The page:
The Sony PlayStation brand is easily one of the most recognisable in the gaming space, so it should come as no surprise that the brand’s foray into virtual reality, the PSVR, is among the most mentioned. In this review, we look into how justifiable all the hype is – especially in 2021.
As new as the Virtual Reality field is, it has quickly developed into a highly competitive space over the past seven or so years, with a growing selection of VR headsets to choose from. There are offerings from HTC, Facebook, Microsoft, and Now Hewlett Packard (HP) – all sold at different prices.
Which just so happens to a major factor of the VR experience at this point in time. Like most other contemporary technical developments, the price – many instances – is a good indicator of the quality of the experience.
With price vs quality in mind, comparing PSVR to Facebook’s Oculus – which many regard as the pinnacle of VR, one might quickly shrug it off without bothering to give it a try (PSVR is not by any means the cheapest on the market). That might be a mistake, because the bugger packs a bit of punch.
PSVR Experience vs The Competition
Remaining on the point of entry costs of a higher level VR experience, Sony’s PSVR has a number of clear advantages over its competitors – The PSVR is compatible with both the PS4 and PS5. When considering the fact that more than 100 million people around the globe already own PS4 consoles, and an average of selling price of around $300 (HTC Vive and Oculus Quest go for around $599), the PSVR could easily be the gateway to VR gaming.
Even for those who do not already own a PS4, Bundle packs purchases might still turn out cheaper than buying a stand alone setup like the Oculus quest. Moreover, gaming consoles are cheaper than gaming PCs if you’re not going the stand-alone route.
The PSVR has another trick up its sleeve, one that has helped it remain relevant since its launch in 2016. That trick is the sheer vastness of good quality titles available for you to play. The veteran status of the PlayStation brand came in very handy here. It was only natural that big name releases like Skyrim, Resident Evil 7, and No Man’s Sky would have eye on the PS market.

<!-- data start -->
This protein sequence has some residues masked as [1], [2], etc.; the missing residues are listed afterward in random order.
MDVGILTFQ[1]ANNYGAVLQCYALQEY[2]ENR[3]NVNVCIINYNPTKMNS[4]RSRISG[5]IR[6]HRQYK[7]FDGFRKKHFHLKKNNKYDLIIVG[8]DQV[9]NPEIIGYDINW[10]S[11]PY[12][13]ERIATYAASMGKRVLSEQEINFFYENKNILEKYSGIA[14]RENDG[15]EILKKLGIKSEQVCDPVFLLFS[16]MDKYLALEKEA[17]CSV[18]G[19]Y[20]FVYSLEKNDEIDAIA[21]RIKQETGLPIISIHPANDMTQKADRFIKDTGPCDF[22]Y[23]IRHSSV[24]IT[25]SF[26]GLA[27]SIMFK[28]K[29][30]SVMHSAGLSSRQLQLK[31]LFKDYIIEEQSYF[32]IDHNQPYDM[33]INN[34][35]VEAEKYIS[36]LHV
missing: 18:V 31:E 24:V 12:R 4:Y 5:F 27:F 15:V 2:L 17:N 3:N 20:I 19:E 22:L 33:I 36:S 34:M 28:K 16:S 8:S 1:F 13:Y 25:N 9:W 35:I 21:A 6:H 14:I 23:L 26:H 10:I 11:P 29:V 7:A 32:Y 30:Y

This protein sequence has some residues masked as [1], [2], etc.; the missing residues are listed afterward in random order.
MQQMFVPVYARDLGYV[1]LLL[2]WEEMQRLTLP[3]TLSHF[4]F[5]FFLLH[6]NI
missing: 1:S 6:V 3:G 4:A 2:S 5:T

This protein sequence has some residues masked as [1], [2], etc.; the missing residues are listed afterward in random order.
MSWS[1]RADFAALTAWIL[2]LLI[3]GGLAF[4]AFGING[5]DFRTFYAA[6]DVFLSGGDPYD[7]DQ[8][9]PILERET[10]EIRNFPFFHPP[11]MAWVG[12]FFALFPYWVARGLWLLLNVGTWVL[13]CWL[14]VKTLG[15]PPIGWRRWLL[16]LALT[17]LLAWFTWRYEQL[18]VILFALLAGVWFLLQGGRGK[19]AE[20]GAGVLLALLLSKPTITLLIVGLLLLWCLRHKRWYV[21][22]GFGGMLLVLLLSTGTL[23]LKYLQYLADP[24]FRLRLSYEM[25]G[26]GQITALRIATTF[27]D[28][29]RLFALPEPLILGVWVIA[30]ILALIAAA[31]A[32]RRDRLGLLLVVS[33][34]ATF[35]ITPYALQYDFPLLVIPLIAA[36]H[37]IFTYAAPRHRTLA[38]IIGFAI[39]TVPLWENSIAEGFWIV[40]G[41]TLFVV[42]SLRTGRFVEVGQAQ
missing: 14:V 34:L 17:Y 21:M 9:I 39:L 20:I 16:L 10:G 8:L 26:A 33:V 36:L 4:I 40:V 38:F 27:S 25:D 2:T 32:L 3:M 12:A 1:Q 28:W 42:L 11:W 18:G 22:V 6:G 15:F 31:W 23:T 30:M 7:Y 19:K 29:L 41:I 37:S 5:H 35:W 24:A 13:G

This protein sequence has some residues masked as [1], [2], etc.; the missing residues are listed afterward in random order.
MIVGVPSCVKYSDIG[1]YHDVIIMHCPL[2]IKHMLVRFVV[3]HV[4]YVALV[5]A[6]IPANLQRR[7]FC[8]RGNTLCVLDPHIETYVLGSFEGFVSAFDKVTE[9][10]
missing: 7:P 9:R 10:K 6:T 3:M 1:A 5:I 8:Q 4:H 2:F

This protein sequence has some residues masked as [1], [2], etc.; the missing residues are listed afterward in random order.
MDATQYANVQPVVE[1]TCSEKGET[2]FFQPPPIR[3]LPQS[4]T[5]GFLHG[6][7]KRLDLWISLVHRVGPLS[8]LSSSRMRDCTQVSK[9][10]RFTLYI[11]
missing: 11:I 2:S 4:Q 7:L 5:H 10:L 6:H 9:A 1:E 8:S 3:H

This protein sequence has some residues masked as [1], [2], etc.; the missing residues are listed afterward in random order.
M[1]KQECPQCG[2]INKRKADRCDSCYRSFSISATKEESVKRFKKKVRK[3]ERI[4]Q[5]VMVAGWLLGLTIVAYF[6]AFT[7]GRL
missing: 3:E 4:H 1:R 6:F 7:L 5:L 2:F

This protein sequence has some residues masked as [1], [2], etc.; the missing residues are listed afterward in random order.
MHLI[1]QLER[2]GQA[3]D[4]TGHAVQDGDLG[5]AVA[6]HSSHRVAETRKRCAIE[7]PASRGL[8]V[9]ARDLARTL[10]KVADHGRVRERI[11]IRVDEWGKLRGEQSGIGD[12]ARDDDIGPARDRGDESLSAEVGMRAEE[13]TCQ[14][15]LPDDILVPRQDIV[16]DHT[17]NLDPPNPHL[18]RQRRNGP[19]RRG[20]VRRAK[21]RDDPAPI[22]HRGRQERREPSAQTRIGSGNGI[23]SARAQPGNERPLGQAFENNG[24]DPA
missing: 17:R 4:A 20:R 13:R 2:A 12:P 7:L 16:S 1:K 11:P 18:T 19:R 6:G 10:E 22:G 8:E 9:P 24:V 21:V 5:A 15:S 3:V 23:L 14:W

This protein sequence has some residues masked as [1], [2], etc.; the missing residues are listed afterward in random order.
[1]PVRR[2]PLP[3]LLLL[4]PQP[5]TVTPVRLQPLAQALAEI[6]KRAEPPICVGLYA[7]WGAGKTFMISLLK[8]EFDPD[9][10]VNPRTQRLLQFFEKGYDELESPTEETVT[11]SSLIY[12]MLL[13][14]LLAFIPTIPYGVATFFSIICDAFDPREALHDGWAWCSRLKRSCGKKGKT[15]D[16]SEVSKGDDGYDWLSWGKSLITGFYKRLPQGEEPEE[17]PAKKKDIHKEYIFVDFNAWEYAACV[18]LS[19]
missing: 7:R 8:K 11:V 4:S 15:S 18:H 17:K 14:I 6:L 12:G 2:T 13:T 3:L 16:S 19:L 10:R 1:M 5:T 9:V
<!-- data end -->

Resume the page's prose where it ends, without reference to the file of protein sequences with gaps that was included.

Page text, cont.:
Sony’s inhouse Fist-Party Studios and independent developers also put their best foot forward on releases like Blood and Truth, Paper Beast, Astro Bot Rescue Mission, and many others. One could quite easily argue that the PSVR has the widest selection.
However, there are some downsides to committing to PSVR. Most of which stem from the year it was released. It is 2021 now and the PSVR was a little dated in 2020. The PSVR in its current state is not by any means obsolete, and still very capable of delivering a fully immersive VR gaming experience.
However, new releases from the competition means that there is a widen gulf between the PSVR and its rivals. Though compatibility might not be an issue, the releases of the PS5 may inadvertently apply pressure on Sony to update its VR headset.
Furthermore, the PSVR’s tracking is limited to 180 degrees, which causes it to lose some of its shine on a number VR titles. When adding more up to date features to that equation like, inside-out tracking, the situation starts to look worse for PSVR.
The decision on whether or not to buy a PSVR in 2021 really comes down to one’s own means. For a product on the less expensive end of VR gaming, the PSVR is still a top contender. However, a ticking clock means that there are some dark clouds on the horizon.